At the moment, when it is so much easier to be hostile than constructive, such a notion requires a leap of the imagination beyond what many are capable of. Yet it is precisely because Mrs Parker Bowles has been around the block a few times, is no jumped-up prima donna, and is evidently made of pretty strong stuff, that she is likely to shine in her role as the wife to the heir to the throne. Sadly, she may have to embark on this new chapter in the face of a massive public desire that she should fail; but she should be wise enough to console herself that, when she does not fail, the public will come round soon enough.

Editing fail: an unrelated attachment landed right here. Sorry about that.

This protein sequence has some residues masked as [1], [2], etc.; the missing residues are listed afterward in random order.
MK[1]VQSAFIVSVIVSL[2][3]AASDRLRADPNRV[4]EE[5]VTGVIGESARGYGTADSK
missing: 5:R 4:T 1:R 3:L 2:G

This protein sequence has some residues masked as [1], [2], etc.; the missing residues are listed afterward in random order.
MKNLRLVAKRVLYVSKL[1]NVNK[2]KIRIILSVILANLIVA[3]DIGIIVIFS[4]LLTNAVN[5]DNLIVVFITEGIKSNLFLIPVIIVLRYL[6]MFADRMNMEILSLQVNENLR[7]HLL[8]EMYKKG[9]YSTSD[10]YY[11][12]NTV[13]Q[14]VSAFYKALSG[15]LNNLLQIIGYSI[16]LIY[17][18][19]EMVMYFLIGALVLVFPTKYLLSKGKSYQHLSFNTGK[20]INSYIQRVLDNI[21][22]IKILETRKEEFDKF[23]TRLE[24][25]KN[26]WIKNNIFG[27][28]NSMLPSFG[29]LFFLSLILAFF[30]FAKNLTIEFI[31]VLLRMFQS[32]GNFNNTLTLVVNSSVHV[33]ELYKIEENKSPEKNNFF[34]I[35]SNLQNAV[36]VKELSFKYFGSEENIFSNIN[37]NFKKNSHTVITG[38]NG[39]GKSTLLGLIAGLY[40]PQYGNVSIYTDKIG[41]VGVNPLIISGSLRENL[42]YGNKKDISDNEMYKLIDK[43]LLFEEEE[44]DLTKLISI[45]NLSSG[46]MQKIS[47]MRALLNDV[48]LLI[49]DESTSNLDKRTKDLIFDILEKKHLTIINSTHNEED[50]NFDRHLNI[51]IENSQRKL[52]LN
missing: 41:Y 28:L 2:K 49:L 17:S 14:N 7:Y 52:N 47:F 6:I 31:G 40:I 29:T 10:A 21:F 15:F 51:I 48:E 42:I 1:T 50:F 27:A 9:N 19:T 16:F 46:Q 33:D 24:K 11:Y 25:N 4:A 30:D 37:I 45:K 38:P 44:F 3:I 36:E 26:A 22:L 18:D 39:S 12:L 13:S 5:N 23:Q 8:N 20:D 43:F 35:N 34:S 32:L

It is time that those who support the monarchy but oppose this marriage realised that the ideal world that is their point of reference on moral matters no longer exists. Indeed, it is highly questionable whether it existed at the time of the crisis over King Edward VIII’s wish to marry Mrs Simpson in 1936. A huge weight of letters to the king and Stanley Baldwin, the prime minister, made public only in the last few years, showed massive support for his desire to marry the American divorcee. The establishment was in an even smaller minority in 1955, when Princess Margaret chose not to marry the divorced war hero Group Captain Peter Townsend. A Timewatch programme broadcast by the BBC only last week adduced new evidence — a memorandum written in the early weeks of the Eden government — showing that the government was, in fact, prepared to meet most of Princess Margaret’s demands. She could have retained her title, had one for her husband, and enjoyed an increase of 150 per cent in her allowance under the civil list. For whatever reason, the bridge into the modern world, with all its unpleasant realities, was not crossed then. But it is being crossed now, and the public had better accept the fact.